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Article
June 16, 1928

LONDON

JAMA. 1928;90(24):1961-1962. doi:10.1001/jama.1928.02690510045018

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Abstract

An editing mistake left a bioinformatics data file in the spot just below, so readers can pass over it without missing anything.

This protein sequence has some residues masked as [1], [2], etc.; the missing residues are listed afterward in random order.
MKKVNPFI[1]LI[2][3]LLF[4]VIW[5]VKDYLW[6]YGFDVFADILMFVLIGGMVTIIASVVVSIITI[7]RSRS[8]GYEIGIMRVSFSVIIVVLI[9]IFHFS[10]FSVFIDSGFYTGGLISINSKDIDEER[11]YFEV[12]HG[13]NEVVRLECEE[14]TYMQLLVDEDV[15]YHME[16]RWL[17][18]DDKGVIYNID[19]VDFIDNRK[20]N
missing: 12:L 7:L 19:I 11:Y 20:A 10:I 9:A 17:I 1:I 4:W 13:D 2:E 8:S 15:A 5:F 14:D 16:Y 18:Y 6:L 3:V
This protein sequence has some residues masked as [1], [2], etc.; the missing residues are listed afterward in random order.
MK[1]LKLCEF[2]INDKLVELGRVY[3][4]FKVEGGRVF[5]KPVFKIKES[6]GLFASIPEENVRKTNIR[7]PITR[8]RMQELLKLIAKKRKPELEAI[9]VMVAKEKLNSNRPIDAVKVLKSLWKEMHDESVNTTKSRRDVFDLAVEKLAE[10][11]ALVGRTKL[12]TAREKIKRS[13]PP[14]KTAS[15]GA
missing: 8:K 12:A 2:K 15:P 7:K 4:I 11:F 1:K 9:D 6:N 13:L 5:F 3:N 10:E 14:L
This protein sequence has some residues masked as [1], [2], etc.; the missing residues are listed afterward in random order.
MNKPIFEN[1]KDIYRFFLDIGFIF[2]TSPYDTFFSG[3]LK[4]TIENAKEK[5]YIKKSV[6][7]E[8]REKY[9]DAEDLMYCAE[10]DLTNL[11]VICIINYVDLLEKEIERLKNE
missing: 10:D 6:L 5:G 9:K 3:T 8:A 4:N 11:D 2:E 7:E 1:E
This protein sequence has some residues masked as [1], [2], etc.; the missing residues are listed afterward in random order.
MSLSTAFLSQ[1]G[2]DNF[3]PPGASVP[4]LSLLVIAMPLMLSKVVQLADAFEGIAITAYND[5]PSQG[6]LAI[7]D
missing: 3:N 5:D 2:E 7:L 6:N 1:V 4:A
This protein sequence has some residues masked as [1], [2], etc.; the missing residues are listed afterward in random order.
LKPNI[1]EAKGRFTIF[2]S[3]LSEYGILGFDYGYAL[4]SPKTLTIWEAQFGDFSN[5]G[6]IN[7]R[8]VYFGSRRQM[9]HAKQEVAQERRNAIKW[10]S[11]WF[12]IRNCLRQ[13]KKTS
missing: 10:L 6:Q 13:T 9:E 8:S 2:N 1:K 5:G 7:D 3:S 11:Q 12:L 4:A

The Harvey Tercentenary  England has been occupied recently with the centenaries of her greatest sons in the sphere of medical science. Last year was celebrated the centenary of the birth of Lister; in February of the present year that of the bicentenary of the birth of John Hunter, and now the medical world has united with all that is eminent in English life in celebrating the tercentenary of the publication of the "Exercitatio Anatomica de Motu Cordis et Sanguinis in Animalibus" of William Harvey, which once for all demonstrated the circulation of the blood and dispelled the errors of medieval theories. The international celebration began with a reception by the king of delegates from all parts of the world. Sir John Rose Bradford, president of the College of Physicians, presented 100 delegates to the king from twenty-eight countries. In the course of an address he said that Harvey's demonstration that

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